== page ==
Social media can be your worst enemy. Even though I know social media is not real, some days I felt bad about myself and sometimes even boring and ugly. When I scrolled down Instagram and saw all the amazing bloggers with amazing new clothes I felt a little bit left out. This took me some mind work, but I just kept on reminding myself why I started this challenge and I just left my telephone aside and went back to feeling good with the challenge.
This challenge learned me that the most important thing is to feel good about myself. This is what I will reflect, regardless what I wear. You will never find something that makes you feel beautiful, smart, and loved. until you believe you are all of this.
The last two weeks of the challenge were very hard. At some point, I was a little bit tired of wearing the same. I eventually had favorites within my small closet, so I kept on repeating those items, making me feel a little bit done before the end. I could have replaced the items that I didn’t like anymore but I was almost ready with the challenge. The last week I cheated a little bit and wear two different pieces of clothes that were not in my closet.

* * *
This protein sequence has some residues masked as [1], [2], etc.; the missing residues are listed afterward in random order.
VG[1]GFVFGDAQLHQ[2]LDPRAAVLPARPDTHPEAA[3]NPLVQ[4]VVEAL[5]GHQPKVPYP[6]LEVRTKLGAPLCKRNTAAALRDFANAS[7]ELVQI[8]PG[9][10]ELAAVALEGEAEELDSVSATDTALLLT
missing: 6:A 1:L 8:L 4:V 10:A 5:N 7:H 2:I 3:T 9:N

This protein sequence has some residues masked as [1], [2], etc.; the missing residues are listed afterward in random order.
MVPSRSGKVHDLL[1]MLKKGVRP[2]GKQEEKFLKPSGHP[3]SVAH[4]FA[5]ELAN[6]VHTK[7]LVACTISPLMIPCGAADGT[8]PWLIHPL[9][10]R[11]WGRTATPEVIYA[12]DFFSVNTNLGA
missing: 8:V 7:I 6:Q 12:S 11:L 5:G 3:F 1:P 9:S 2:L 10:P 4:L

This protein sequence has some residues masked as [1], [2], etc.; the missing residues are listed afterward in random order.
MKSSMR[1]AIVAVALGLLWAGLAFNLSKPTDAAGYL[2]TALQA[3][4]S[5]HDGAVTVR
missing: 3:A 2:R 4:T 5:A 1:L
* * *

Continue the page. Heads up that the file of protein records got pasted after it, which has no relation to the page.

The weather where I live (The Netherlands) is bipolar. This made it hard for me to chose my items, so I opted to have basic pieces making my wardrobe looking to save and sometimes boring. Even though I chose only pieces that I love, next time I would like to choose more colorful and printed pieces. To be honest, I missed more dresses and summer clothes, but I was so scared of the weather that I played it safe.
I can not say that I know my style 100%, but I know which are the pieces that I like, and which ones I don´t. I hope this will help me in the future to buy more consciously clothes.
The item that I wore the most was my black destroyed jeans and the black jeans, what I wore less was the striped dress.
What I had less trouble with: repeating shoes.
At my work, I didn’t hear any comment regarding me, repeating clothes. When I talked about the challenge with my colleagues they didn’t notice before that I was repeating clothes. I was so scared of people realizing that I was wearing the same clothes over and over again, but soon enough I realized that nobody cares! I was maybe too egocentric to think that people would notice, but the truth is that the only person who cares what you are wearing is yourself.
The challenge is over. What now? No polyester! I want to start removing polyester from my life and start having clothes from more sustainable materials. I shop a lot at second-hand shops and markets but I want to be more aware of this low-quality material and start refusing it. I want my clothes to last and to be good with the environment.
More ethical brands. I started investing in fair fashion brands, and I would like my wardrobe to have more of these brands. I do combine it with second-hand because that’s also a more sustainable way of shopping.